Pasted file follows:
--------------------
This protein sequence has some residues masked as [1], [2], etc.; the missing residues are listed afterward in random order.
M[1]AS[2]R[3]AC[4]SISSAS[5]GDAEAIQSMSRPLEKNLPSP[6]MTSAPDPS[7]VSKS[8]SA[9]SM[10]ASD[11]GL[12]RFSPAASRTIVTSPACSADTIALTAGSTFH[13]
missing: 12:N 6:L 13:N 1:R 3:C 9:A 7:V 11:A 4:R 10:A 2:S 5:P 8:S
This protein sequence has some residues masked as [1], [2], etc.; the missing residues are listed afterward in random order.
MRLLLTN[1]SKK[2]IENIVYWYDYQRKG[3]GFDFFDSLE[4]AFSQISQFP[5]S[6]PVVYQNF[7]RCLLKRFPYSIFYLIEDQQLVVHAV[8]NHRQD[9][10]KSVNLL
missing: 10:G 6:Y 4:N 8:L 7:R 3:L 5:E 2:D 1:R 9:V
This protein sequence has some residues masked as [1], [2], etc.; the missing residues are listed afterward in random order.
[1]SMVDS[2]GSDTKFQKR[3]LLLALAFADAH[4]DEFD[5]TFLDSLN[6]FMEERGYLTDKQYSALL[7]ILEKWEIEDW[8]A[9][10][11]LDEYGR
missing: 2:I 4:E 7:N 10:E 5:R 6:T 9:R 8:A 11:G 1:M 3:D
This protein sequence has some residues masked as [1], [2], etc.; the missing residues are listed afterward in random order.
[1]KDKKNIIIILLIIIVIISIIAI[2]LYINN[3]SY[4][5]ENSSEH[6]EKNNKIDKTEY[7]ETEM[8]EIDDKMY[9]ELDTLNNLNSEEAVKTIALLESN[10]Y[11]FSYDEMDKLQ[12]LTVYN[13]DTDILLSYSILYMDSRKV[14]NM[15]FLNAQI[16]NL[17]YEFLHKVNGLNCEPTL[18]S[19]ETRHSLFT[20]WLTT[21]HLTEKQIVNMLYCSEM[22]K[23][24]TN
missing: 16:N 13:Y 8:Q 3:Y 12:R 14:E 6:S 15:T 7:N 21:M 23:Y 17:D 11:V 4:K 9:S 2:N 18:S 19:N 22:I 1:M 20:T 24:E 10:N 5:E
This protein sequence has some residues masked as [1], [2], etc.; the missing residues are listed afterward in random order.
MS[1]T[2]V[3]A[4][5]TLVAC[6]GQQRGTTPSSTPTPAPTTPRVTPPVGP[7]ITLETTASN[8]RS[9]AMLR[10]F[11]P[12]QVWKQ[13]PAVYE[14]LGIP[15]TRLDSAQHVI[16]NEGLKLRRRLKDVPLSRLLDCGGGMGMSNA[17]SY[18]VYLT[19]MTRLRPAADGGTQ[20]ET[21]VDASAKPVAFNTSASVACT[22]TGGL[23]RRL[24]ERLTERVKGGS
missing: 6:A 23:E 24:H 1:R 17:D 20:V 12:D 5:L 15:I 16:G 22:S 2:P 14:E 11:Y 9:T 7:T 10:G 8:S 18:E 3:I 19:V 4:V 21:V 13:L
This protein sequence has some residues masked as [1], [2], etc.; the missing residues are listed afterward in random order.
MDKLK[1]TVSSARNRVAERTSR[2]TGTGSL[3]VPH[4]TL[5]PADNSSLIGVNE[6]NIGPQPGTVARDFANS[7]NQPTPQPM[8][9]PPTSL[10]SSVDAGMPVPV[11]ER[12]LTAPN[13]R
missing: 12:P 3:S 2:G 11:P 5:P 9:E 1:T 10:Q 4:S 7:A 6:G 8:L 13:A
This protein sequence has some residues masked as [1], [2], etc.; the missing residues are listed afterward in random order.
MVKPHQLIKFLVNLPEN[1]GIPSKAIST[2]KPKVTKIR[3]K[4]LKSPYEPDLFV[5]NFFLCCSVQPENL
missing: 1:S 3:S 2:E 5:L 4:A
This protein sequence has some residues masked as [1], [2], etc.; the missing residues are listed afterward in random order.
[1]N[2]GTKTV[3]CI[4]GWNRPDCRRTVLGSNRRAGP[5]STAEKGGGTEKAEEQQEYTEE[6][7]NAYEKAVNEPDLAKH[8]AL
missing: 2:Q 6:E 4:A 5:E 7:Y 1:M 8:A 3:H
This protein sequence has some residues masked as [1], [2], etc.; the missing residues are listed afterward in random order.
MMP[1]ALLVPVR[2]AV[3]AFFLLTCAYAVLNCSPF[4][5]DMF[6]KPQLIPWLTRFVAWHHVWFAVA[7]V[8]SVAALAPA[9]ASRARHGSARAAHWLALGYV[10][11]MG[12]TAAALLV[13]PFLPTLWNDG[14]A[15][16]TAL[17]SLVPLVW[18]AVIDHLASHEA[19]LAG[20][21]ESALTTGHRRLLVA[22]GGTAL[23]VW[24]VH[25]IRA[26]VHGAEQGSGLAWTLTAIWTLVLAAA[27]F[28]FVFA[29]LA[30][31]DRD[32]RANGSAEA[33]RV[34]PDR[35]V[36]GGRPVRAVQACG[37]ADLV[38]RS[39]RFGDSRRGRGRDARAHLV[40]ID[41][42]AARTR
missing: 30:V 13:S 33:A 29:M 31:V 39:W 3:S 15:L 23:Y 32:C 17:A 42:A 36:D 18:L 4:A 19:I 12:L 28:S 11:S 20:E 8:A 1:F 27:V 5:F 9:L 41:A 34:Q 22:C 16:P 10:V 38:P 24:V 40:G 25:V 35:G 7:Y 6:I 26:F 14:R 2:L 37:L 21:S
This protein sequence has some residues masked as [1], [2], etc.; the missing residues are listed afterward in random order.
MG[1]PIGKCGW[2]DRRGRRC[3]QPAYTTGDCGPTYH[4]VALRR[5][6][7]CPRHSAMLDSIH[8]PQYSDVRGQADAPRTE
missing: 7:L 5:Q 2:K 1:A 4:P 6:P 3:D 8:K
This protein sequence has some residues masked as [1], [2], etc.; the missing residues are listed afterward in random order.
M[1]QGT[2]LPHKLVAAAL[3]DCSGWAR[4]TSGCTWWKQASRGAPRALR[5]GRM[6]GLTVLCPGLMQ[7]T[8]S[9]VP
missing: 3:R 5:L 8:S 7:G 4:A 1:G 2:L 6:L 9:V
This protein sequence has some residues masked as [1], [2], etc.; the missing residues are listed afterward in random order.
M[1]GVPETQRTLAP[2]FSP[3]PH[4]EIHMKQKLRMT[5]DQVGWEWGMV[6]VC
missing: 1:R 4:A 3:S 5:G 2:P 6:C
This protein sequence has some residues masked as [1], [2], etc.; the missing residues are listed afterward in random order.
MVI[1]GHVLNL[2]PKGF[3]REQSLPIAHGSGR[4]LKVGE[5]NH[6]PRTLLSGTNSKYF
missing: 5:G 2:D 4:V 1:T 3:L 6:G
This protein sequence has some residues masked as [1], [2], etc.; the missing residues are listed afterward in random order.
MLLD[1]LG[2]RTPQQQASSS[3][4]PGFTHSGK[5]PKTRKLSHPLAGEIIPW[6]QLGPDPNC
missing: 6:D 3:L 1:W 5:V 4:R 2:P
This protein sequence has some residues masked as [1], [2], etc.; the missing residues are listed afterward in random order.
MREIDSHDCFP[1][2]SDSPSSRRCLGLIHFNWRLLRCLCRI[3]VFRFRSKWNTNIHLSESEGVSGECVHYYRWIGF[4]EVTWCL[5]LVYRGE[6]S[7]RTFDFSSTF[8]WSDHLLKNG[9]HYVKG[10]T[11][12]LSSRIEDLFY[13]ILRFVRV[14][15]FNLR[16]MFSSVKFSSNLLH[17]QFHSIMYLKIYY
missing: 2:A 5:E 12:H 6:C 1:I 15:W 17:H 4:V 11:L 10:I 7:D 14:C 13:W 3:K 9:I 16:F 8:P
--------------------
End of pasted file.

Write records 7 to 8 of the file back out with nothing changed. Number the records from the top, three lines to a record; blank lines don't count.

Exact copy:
This protein sequence has some residues masked as [1], [2], etc.; the missing residues are listed afterward in random order.
MVKPHQLIKFLVNLPEN[1]GIPSKAIST[2]KPKVTKIR[3]K[4]LKSPYEPDLFV[5]NFFLCCSVQPENL
missing: 1:S 3:S 2:E 5:L 4:A
This protein sequence has some residues masked as [1], [2], etc.; the missing residues are listed afterward in random order.
[1]N[2]GTKTV[3]CI[4]GWNRPDCRRTVLGSNRRAGP[5]STAEKGGGTEKAEEQQEYTEE[6][7]NAYEKAVNEPDLAKH[8]AL
missing: 2:Q 6:E 4:A 5:E 7:Y 1:M 8:A 3:H